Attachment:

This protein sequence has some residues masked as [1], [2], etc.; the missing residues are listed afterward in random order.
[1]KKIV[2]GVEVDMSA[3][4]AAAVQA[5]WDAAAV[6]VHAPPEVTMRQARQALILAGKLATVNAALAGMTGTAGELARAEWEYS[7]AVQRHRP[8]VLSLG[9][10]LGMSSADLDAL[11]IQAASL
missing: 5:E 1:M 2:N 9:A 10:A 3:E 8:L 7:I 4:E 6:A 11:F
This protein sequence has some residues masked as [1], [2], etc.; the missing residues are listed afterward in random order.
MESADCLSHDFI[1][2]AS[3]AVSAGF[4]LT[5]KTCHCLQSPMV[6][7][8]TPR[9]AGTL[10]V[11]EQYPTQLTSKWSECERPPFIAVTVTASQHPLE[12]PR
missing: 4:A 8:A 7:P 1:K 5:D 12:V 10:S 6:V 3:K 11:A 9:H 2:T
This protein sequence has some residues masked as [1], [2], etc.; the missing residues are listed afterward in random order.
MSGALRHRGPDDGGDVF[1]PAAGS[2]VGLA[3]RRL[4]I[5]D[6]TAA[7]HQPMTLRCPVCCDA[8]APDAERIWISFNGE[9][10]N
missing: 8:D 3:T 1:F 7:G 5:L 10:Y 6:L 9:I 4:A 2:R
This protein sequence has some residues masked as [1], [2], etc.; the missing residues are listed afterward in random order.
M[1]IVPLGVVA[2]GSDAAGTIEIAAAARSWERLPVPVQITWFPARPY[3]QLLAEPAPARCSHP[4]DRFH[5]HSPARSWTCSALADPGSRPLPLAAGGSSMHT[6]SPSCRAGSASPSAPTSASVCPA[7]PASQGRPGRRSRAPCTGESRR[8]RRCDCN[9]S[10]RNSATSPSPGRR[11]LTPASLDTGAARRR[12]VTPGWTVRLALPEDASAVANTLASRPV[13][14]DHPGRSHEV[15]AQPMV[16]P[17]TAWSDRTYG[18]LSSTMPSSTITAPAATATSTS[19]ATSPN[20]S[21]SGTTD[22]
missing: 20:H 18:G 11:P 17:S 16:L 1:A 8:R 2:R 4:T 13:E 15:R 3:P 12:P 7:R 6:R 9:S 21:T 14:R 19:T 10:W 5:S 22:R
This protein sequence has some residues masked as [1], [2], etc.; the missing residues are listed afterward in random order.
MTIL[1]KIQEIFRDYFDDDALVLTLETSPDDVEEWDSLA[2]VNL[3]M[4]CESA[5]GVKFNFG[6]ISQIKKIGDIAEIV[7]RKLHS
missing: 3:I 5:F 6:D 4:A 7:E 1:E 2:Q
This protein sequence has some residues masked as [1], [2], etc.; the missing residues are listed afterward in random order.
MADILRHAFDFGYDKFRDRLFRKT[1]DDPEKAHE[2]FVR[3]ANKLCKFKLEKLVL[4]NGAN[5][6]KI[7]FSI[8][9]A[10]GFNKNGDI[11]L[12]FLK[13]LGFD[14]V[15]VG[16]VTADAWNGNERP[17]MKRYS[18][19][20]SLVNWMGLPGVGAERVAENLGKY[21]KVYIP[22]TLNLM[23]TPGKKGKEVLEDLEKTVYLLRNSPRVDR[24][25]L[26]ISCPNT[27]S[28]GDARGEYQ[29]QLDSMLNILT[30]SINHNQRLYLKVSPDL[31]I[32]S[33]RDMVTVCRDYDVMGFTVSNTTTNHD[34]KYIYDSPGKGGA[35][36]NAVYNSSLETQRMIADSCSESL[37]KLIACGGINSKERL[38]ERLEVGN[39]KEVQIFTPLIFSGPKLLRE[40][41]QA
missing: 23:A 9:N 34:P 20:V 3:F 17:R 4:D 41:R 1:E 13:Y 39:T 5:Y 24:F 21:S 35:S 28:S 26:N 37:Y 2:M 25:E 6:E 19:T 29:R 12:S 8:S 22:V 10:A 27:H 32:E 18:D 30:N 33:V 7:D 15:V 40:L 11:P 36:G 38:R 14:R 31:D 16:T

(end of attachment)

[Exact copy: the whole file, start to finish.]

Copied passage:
This protein sequence has some residues masked as [1], [2], etc.; the missing residues are listed afterward in random order.
[1]KKIV[2]GVEVDMSA[3][4]AAAVQA[5]WDAAAV[6]VHAPPEVTMRQARQALILAGKLATVNAALAGMTGTAGELARAEWEYS[7]AVQRHRP[8]VLSLG[9][10]LGMSSADLDAL[11]IQAASL
missing: 5:E 1:M 2:N 9:A 10:A 3:E 8:L 7:I 4:E 6:A 11:F
This protein sequence has some residues masked as [1], [2], etc.; the missing residues are listed afterward in random order.
MESADCLSHDFI[1][2]AS[3]AVSAGF[4]LT[5]KTCHCLQSPMV[6][7][8]TPR[9]AGTL[10]V[11]EQYPTQLTSKWSECERPPFIAVTVTASQHPLE[12]PR
missing: 4:A 8:A 7:P 1:K 5:D 12:V 10:S 6:V 3:K 11:A 9:H 2:T
This protein sequence has some residues masked as [1], [2], etc.; the missing residues are listed afterward in random order.
MSGALRHRGPDDGGDVF[1]PAAGS[2]VGLA[3]RRL[4]I[5]D[6]TAA[7]HQPMTLRCPVCCDA[8]APDAERIWISFNGE[9][10]N
missing: 8:D 3:T 1:F 7:G 5:L 10:Y 6:L 9:I 4:A 2:R
This protein sequence has some residues masked as [1], [2], etc.; the missing residues are listed afterward in random order.
M[1]IVPLGVVA[2]GSDAAGTIEIAAAARSWERLPVPVQITWFPARPY[3]QLLAEPAPARCSHP[4]DRFH[5]HSPARSWTCSALADPGSRPLPLAAGGSSMHT[6]SPSCRAGSASPSAPTSASVCPA[7]PASQGRPGRRSRAPCTGESRR[8]RRCDCN[9]S[10]RNSATSPSPGRR[11]LTPASLDTGAARRR[12]VTPGWTVRLALPEDASAVANTLASRPV[13][14]DHPGRSHEV[15]AQPMV[16]P[17]TAWSDRTYG[18]LSSTMPSSTITAPAATATSTS[19]ATSPN[20]S[21]SGTTD[22]
missing: 20:H 18:G 11:P 17:S 16:L 1:A 8:R 2:R 4:T 13:E 15:R 3:P 12:P 7:R 6:R 9:S 21:T 14:R 19:T 10:W 5:S 22:R
This protein sequence has some residues masked as [1], [2], etc.; the missing residues are listed afterward in random order.
MTIL[1]KIQEIFRDYFDDDALVLTLETSPDDVEEWDSLA[2]VNL[3]M[4]CESA[5]GVKFNFG[6]ISQIKKIGDIAEIV[7]RKLHS
missing: 3:I 5:F 6:D 4:A 7:E 1:E 2:Q
This protein sequence has some residues masked as [1], [2], etc.; the missing residues are listed afterward in random order.
MADILRHAFDFGYDKFRDRLFRKT[1]DDPEKAHE[2]FVR[3]ANKLCKFKLEKLVL[4]NGAN[5][6]KI[7]FSI[8][9]A[10]GFNKNGDI[11]L[12]FLK[13]LGFD[14]V[15]VG[16]VTADAWNGNERP[17]MKRYS[18][19][20]SLVNWMGLPGVGAERVAENLGKY[21]KVYIP[22]TLNLM[23]TPGKKGKEVLEDLEKTVYLLRNSPRVDR[24][25]L[26]ISCPNT[27]S[28]GDARGEYQ[29]QLDSMLNILT[30]SINHNQRLYLKVSPDL[31]I[32]S[33]RDMVTVCRDYDVMGFTVSNTTTNHD[34]KYIYDSPGKGGA[35][36]NAVYNSSLETQRMIADSCSESL[37]KLIACGGINSKERL[38]ERLEVGN[39]KEVQIFTPLIFSGPKLLRE[40][41]QA
missing: 23:A 9:N 34:P 20:V 3:F 17:R 4:D 41:R 1:E 13:Y 39:T 5:Y 24:F 21:S 35:S 28:S 26:N 37:Y 2:M 25:E 6:E 19:T 29:R 12:S 8:S 22:V 10:A 27:H 32:E 18:D 30:N 33:V 7:D 15:V 40:L 11:P 36:G 38:R 14:R 31:D 16:T